Prospects for clean energy legislation in 2011.
James Y. Kerr II is a partner and co-chair of the energy and climate-change industry team at McGuire Woods LLP and McGuire Woods Consulting. Previously he was a commissioner on the North Carolina Utilities Commission, and served as president of NARUC (2007-2008). Neal J. Cabral and Cameron Prell are both senior counsel with McGuire Woods. Brian D. Vanderbloemen is vice president of federal public affairs with McGuire Woods Consulting.
Prior to the president’s state of the union address in late January, Washington was already abuzz over whether the new Congress would tackle energy legislation, which members might tackle it, and how.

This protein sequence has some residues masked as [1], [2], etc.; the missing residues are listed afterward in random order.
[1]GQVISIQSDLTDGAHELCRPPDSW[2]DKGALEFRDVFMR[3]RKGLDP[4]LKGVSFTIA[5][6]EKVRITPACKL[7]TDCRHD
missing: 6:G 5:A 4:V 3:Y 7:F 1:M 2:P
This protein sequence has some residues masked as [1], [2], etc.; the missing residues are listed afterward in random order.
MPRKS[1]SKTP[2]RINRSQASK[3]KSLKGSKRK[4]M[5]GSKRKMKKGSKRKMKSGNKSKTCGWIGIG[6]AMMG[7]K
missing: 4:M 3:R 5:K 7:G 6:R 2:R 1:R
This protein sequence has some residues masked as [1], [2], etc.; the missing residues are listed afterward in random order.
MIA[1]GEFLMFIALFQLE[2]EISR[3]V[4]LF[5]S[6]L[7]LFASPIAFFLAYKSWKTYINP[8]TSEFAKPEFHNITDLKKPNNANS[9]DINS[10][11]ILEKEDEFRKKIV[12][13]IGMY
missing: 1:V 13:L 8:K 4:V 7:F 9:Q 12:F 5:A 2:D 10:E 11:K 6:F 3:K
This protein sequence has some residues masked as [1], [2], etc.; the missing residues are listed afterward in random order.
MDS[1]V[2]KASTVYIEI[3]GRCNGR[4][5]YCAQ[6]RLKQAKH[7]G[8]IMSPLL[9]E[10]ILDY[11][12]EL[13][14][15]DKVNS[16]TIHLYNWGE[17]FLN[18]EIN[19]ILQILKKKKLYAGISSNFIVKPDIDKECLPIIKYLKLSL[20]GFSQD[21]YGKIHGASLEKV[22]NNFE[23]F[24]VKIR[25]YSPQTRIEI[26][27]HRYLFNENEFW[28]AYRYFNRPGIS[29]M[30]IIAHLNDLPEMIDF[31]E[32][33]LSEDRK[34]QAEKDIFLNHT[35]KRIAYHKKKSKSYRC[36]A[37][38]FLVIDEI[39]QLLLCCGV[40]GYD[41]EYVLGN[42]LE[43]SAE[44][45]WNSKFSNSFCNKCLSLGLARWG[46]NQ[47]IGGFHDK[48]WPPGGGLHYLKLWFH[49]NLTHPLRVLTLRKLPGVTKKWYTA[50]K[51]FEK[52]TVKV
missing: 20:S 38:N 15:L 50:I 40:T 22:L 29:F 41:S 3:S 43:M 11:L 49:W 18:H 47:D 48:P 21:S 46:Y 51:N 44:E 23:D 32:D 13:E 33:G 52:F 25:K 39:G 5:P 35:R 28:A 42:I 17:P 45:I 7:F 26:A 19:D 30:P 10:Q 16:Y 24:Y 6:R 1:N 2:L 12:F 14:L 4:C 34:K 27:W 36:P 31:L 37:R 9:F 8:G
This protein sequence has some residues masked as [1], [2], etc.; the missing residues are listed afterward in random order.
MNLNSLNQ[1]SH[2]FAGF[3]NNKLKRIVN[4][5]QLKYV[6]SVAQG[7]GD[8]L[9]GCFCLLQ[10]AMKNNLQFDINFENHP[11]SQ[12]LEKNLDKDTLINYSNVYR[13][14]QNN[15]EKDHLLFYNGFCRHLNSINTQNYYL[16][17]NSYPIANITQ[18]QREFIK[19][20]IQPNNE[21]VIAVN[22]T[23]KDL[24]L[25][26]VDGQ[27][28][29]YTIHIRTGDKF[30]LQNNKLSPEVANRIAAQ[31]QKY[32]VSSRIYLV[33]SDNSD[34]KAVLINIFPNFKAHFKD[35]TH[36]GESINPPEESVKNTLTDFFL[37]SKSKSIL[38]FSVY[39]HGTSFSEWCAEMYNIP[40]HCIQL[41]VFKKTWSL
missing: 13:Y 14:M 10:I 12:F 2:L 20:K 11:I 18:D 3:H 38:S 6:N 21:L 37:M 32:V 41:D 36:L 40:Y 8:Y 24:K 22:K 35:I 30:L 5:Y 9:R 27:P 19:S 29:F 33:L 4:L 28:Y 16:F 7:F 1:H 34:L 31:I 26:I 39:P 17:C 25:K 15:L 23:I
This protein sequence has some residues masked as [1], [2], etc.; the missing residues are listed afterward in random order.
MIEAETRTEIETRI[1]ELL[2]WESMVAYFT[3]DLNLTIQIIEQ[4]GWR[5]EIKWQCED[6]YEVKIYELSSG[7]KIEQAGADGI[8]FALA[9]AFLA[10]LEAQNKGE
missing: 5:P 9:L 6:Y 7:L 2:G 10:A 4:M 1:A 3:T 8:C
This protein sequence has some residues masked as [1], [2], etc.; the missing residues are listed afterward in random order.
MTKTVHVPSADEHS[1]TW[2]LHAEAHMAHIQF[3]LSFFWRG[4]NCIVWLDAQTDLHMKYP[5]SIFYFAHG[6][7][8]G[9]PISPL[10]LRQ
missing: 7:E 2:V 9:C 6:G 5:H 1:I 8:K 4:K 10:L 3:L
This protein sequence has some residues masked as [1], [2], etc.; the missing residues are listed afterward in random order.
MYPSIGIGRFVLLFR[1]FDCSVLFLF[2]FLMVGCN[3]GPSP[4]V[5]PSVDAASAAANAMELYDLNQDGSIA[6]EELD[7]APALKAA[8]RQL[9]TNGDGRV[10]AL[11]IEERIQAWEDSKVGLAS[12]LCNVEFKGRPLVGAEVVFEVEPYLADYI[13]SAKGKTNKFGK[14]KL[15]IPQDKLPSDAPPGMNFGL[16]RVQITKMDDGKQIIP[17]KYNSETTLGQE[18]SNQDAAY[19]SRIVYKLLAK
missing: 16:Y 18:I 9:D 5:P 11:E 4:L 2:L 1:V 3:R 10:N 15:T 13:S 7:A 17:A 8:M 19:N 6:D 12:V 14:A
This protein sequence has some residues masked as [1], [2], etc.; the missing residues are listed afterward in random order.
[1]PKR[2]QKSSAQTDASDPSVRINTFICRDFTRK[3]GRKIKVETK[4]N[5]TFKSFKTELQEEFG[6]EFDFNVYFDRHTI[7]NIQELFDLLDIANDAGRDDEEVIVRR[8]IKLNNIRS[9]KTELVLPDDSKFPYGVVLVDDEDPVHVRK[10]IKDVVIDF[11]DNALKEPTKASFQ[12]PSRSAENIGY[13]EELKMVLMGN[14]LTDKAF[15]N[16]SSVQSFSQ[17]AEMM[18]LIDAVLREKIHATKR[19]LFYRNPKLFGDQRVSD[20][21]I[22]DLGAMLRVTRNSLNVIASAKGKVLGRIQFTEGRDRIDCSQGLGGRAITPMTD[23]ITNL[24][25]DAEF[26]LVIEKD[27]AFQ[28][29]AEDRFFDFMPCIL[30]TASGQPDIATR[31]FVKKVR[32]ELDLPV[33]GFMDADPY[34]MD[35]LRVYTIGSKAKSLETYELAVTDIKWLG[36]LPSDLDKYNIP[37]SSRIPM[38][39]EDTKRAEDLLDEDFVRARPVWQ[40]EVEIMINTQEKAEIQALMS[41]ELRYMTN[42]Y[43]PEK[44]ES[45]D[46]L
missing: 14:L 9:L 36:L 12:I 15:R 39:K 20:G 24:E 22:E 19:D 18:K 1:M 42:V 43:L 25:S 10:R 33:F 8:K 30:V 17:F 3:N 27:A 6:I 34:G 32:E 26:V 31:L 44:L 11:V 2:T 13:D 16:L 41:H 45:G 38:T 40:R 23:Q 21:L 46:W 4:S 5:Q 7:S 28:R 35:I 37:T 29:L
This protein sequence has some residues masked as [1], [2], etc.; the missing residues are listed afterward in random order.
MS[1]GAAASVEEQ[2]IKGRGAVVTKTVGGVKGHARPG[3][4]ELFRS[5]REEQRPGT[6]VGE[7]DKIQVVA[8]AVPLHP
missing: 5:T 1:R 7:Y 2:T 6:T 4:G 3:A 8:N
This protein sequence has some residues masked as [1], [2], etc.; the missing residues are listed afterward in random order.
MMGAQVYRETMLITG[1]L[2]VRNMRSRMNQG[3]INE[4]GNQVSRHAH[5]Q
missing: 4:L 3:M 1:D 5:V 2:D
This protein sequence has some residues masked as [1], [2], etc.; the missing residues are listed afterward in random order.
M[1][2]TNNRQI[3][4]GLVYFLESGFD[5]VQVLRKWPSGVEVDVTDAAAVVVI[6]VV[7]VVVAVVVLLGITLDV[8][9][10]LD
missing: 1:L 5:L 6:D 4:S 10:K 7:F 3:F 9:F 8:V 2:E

The new Congress, or at least the Senate, began to consider various alternative energy policies right away. Those efforts got a strong boost from President Obama’s address. In the wake of last year’s stalemate in Congress over an economy-wide greenhouse gas (GHG) cap-and-trade system, the Obama administration has seemingly made passage of a clean energy standard1 (CES) one of its main 2011 legislative goals. Events are moving rapidly, and issues such as the unfolding drama over the fate of Japan’s damaged nuclear power plants or the continuing impasse on the budget might overtake some of the discussion, but substantial changes could result if Congress and the administration reach a workable compromise on energy and environmental legislation.
Prioritizing Clean Energy